Published: Dec. 1, 2017 By

High Expectations 

tad boyle

In a preseason interview, CU men’s basketball coach Tad Boyle addressed the value of boisterous fans and pick-up games with alumni in the NBA — and offered a formula for a Final Four team.

How has this program changed since you’ve been here?

I think the expectation level has changed, both internally and externally with our fans and alumni. People hopefully recognize Colorado Basketball as a legitimate contender in the Pac-12 Conference. I think there’s an expectation that we are going to go to the NCAA Tournament. We haven’t won a championship [Pac-12 Tournament] since 2012, so I would like to be competing for another championship at some point in the near future.

What are you most proud of?

We’ve really made a concerted effort to tie the eras of Colorado basketball together. If you’re a former player, if you played for [former head coach] Sox Walseth, you’re just as important to us as you are if you were Derrick White (Mgmt’17) and you just went to the NBA draft in the first round. It doesn’t matter who you played for or where you played or how much you played, you’re a Buff for life and we want you to feel welcome back at our games, in our office, at our practices.

Is there something you’re still working on?

Oh yeah. A Final Four berth. Competing for a national championship. We’re still working on winning a Pac-12 regular season championship. We’re still working on a lot of things. Every day that I wake up and I come to work, I think ‘What do I need to do today to make this place better than it was yesterday?’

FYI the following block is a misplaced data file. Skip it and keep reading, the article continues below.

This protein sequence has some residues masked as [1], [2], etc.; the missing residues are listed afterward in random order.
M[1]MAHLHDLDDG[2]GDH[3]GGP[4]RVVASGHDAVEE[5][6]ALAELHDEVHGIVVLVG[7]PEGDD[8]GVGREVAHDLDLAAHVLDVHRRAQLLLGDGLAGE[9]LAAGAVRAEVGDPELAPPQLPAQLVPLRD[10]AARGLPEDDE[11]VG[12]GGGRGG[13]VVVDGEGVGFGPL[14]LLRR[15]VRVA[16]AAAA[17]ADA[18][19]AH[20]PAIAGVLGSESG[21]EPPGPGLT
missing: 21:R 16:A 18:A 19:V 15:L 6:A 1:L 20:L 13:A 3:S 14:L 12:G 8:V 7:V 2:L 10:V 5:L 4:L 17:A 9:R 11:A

What do you think are the missing pieces?

It all starts with recruiting. You have to recruit great players. I look at the players that we’ve had in the last seven years and — obviously, Alec Burks (A&S ex’13) was here when we got here, and Cory Higgins (Soc’11) — but we recruited Andre Roberson (A&S ex’14), we recruited Spencer Dinwiddie (Comm ex’15), we recruited Derrick White. We got George King (Soc’18) in the program. We recruited some very, very good players. It’s funny, especially in the climate of Division I basketball now, with kids leaving early to go to the NBA, we haven’t had any one-and-dones. But, Alec was a two and done, Andre was a three and done, Spencer was a three and done. If there’s any way we can hit the cycle where we get three of those guys on one team, which we actually conceivably could have had with Alec, Andre and Spencer, that’s what you have to have to get to a Final Four.

What does it mean to have Buffs NBA players coming back to campus interacting with the team?

It was awesome to have those three guys [Roberson, Dinwiddie, White] back for the Texas State [football] game. I think it made them feel very good and it certainly made our players feel really good. They had a chance to play pickup with our guys, and the pickup games, from what I heard, were as good and competitive as they’ve ever been. When you’ve got three NBA guys in the gym, everybody’s game picks up a little bit.

How important is the student body for a home-court advantage?

They are the number one, most important thing for the Coors Events Center. I always say the student section is the heartbeat of our arena, and when they are here and they are engaged and they are loud and they are pumped up, it permeates through the whole building. Without them, there’s something missing.

Is there something more that you can do to engage them?

I need to do more, because last year we had a drop-off in our student section. I think it was noticeable. Now, I’m not a marketing expert, I’m a basketball coach. I’m not a ticket salesman, I’m a basketball coach. But I am willing and I am able and I am eager. The first thing we have to do is win.

With programs on the rise throughout the CU Athletic Department, how does that impact men’s basketball?

I think it’s always good to be surrounded by excellence. And I’m extremely happy for all of those programs. That inspires me and it motivates me, and I definitely want to hold up our end of the bargain with men’s basketball.

Condensed and edited. 

Photo by Glenn Asakawa